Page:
Running With HCM
Running. Cycling. Soccer. Basketball. These are some of the more cardio-intense activities in which athletes can participate. Of course, they sound like healthy pastimes. But if you have hypertrophic cardiomyopathy, or HCM, high-intensity workouts can be deadly.
HCM is often called the runner’s “silent killer,” and for good reason. It is one of the most common genetic cardiovascular diseases and is the number one cause of sudden cardiac arrest in young athletes. With this condition, the left ventricle of the heart has a thickened muscle wall and cannot effectively pump enough blood to the rest of the body. That’s why some people experience shortness of breath, dizziness or fainting, heart palpitations and even chest pain.
Unfortunately, not everyone experiences symptoms. Some seemingly healthy people have in recent years fallen dead at the end of races without warning. Three marathoners fell prey to the disease during the Detroit Marathon in 2009; two died in 2014 at the Rock ‘n’ Roll Raleigh Marathon in North Carolina; and in November of this year, a runner collapsed and died during the Disney World Half Marathon in Florida. HCM is the suspected cause of death in each of these cases.
Milind Desai, a cardiologist at the Cleveland Clinic in Ohio, explained that while men are often the targeted demographic in research studies, it is an equal opportunity offender for both genders. Desai explained that the condition occurs in one out of every 500 people–and that’s considered an underestimation.
“You may have genetic markers for HCM but your tests are fine, while others have full-blown symptoms and can barely walk a block without being short of breath,” Desai said. “There’s not a one-size-fits-all to HCM. You have to tailor the care to the individual.”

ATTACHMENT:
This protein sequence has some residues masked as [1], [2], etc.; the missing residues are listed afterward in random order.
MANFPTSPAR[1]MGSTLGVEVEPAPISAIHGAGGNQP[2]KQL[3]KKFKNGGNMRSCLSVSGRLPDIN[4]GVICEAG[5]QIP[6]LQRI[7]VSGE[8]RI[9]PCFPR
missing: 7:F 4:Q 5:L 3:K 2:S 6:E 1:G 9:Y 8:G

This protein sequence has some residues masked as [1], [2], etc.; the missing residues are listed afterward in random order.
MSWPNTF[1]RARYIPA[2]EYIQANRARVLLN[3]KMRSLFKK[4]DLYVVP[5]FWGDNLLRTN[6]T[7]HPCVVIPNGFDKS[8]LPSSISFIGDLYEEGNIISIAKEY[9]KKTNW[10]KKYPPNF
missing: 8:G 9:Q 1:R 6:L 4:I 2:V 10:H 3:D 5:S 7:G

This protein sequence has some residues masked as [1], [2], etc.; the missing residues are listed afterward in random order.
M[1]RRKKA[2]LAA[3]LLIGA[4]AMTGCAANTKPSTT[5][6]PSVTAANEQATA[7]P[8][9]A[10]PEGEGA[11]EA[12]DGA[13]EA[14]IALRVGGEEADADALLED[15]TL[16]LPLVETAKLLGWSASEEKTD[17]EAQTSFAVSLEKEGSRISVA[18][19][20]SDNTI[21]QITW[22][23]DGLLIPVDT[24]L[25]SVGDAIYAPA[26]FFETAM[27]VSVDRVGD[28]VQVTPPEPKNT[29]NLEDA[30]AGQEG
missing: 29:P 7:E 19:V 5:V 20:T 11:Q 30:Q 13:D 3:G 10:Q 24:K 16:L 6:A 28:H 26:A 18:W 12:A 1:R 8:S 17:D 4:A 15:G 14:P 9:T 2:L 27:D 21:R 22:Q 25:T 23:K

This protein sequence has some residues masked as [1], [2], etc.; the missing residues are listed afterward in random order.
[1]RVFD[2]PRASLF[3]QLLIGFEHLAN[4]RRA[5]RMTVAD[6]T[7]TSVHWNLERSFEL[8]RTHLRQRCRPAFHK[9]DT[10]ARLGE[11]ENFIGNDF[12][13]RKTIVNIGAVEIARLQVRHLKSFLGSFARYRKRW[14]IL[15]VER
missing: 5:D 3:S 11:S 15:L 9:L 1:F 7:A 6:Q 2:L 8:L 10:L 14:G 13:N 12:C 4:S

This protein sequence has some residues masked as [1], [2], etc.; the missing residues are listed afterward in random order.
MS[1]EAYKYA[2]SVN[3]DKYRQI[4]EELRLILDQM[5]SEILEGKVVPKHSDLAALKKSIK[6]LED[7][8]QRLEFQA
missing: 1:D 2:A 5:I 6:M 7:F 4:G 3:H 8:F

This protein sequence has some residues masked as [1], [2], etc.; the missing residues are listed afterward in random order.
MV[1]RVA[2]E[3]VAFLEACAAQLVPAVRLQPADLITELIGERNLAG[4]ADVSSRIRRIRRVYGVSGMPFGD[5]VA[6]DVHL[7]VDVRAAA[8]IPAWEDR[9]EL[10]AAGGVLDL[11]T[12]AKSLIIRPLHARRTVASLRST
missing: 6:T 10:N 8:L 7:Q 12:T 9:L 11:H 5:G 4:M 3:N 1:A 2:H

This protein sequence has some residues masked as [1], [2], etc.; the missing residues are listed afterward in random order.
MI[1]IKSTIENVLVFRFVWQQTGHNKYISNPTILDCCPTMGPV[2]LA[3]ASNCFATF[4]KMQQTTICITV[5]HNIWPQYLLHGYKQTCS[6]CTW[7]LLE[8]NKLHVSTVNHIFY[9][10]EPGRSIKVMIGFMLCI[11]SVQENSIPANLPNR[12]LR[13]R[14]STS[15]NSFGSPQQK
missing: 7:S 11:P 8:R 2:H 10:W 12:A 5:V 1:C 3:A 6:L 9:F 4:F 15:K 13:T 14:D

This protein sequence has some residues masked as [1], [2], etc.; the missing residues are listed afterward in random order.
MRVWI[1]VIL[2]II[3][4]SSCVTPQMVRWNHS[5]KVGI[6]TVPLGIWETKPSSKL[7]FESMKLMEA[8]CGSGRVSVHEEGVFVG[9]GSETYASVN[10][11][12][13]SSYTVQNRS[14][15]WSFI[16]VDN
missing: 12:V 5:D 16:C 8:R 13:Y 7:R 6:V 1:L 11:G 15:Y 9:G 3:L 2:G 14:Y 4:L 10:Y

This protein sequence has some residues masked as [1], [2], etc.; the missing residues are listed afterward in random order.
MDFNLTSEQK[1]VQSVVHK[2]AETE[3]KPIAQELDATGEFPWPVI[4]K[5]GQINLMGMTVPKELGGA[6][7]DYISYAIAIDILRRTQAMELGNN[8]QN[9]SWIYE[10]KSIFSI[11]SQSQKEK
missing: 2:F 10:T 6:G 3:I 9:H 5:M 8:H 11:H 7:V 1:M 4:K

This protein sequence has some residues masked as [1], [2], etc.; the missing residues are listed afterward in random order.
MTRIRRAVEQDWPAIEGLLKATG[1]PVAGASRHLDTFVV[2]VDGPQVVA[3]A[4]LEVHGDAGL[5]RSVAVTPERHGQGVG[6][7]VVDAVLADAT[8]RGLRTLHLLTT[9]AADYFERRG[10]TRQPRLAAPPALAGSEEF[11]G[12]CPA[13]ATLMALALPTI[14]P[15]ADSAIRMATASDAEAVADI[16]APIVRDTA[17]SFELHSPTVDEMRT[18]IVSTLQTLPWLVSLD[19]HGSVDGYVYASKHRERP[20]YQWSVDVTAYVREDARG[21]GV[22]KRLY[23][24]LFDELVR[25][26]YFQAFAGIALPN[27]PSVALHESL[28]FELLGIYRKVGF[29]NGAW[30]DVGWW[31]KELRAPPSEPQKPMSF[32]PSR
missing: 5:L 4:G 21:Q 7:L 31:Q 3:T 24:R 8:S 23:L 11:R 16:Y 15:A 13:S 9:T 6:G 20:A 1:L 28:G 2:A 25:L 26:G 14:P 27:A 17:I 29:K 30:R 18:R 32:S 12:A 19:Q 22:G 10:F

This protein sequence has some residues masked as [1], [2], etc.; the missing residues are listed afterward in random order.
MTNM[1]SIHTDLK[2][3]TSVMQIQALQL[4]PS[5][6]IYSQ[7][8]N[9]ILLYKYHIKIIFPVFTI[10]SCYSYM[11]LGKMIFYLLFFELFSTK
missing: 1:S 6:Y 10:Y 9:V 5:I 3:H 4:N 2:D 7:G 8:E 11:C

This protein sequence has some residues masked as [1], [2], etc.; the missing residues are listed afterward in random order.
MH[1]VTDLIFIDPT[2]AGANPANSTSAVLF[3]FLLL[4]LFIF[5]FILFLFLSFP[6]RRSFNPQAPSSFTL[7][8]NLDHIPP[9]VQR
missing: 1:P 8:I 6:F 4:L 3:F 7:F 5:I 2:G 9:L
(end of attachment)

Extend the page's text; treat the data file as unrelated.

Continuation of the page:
Mandy Housenick, a sports writer formerly with The Morning Call, was diagnosed with HCM at age 16. Housenick is among many of those for whom diagnosis came at an early age. Lisa Salberg, founder of Hypertrophic Cardiomyopathy Association (HCMA), was diagnosed at age 12 and lost several family members to the disease. Pam Fleischaker, a writer, political consultant and part of the Fleischaker Family Foundation at Cedars Sinai, has known about her condition for the past 50 years, and her son Joey showed signs of HCM during his early teens. Another HCM patient, Chelsea Campbell, was just diagnosed in September at the age of 27.
Housenick’s journey with HCM began with a heart murmur. A murmur is sometimes associated with HCM because it indicates a possible obstruction in the left ventricle, but having one is no guarantee that you have the disease. As an athlete who juggled four different sports and regularly ran for training, Housenick was devastated when she was told she could no longer play.
“My days of running a 7-minute mile are over. I still run, because it’s who I am and what I love,” she remarked, noting that her doctors allow her to engage in physical activity as long as her heart rate stays below 150 beats per minute. “I just listen to my headphones really loud so I don’t have to listen to myself wheeze.”
Meanwhile, Fleischaker continues to walk and swim but takes it easy with her activity levels. In addition to living with HCM, she’s also had heart and kidney transplants over the past few years. (Up to 5 percent of HCM patients’ hearts burn out and need replacing.)